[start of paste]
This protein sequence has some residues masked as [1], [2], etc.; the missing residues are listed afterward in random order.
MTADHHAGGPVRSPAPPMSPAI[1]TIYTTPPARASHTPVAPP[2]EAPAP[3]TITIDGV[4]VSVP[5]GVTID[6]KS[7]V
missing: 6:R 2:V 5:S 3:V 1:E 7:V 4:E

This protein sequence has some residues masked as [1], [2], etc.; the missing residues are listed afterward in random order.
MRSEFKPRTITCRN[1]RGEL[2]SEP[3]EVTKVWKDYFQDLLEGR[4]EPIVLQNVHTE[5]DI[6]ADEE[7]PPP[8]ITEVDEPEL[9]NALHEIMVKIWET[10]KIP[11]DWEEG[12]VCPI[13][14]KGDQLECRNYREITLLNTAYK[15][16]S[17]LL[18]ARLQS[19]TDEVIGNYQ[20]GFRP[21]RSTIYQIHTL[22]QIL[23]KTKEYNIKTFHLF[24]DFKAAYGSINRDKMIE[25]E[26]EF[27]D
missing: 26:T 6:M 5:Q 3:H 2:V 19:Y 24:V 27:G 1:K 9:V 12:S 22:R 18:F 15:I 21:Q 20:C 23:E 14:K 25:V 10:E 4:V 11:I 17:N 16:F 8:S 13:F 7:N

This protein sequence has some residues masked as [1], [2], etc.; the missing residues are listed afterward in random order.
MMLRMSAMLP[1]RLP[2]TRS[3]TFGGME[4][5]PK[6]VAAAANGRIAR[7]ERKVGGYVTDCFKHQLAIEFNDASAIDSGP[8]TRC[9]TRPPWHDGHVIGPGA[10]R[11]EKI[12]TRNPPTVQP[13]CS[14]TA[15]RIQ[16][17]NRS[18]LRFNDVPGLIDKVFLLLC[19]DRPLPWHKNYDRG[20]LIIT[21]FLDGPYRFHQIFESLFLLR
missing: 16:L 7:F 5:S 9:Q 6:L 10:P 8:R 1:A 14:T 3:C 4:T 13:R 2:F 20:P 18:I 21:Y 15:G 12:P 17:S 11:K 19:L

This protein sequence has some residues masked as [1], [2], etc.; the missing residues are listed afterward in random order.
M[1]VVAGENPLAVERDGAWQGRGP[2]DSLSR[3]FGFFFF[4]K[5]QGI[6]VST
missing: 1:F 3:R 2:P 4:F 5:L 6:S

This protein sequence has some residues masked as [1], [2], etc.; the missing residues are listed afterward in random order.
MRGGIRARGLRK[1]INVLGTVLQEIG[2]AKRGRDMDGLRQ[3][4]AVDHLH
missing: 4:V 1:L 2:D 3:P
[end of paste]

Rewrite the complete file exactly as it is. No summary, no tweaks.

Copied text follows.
This protein sequence has some residues masked as [1], [2], etc.; the missing residues are listed afterward in random order.
MTADHHAGGPVRSPAPPMSPAI[1]TIYTTPPARASHTPVAPP[2]EAPAP[3]TITIDGV[4]VSVP[5]GVTID[6]KS[7]V
missing: 6:R 2:V 5:S 3:V 1:E 7:V 4:E

This protein sequence has some residues masked as [1], [2], etc.; the missing residues are listed afterward in random order.
MRSEFKPRTITCRN[1]RGEL[2]SEP[3]EVTKVWKDYFQDLLEGR[4]EPIVLQNVHTE[5]DI[6]ADEE[7]PPP[8]ITEVDEPEL[9]NALHEIMVKIWET[10]KIP[11]DWEEG[12]VCPI[13][14]KGDQLECRNYREITLLNTAYK[15][16]S[17]LL[18]ARLQS[19]TDEVIGNYQ[20]GFRP[21]RSTIYQIHTL[22]QIL[23]KTKEYNIKTFHLF[24]DFKAAYGSINRDKMIE[25]E[26]EF[27]D
missing: 26:T 6:M 5:Q 3:H 2:V 19:Y 24:V 27:G 1:K 9:V 12:S 22:R 18:F 15:I 21:Q 20:C 23:E 14:K 25:V 10:E 4:V 11:I 17:N 16:F 8:S 13:F 7:N

This protein sequence has some residues masked as [1], [2], etc.; the missing residues are listed afterward in random order.
MMLRMSAMLP[1]RLP[2]TRS[3]TFGGME[4][5]PK[6]VAAAANGRIAR[7]ERKVGGYVTDCFKHQLAIEFNDASAIDSGP[8]TRC[9]TRPPWHDGHVIGPGA[10]R[11]EKI[12]TRNPPTVQP[13]CS[14]TA[15]RIQ[16][17]NRS[18]LRFNDVPGLIDKVFLLLC[19]DRPLPWHKNYDRG[20]LIIT[21]FLDGPYRFHQIFESLFLLR
missing: 16:L 7:F 5:S 9:Q 6:L 10:P 8:R 1:A 14:T 3:C 4:T 13:R 2:F 20:P 18:I 21:Y 15:G 12:P 17:S 11:K 19:L

This protein sequence has some residues masked as [1], [2], etc.; the missing residues are listed afterward in random order.
M[1]VVAGENPLAVERDGAWQGRGP[2]DSLSR[3]FGFFFF[4]K[5]QGI[6]VST
missing: 1:F 3:R 2:P 4:F 5:L 6:S

This protein sequence has some residues masked as [1], [2], etc.; the missing residues are listed afterward in random order.
MRGGIRARGLRK[1]INVLGTVLQEIG[2]AKRGRDMDGLRQ[3][4]AVDHLH
missing: 4:V 1:L 2:D 3:P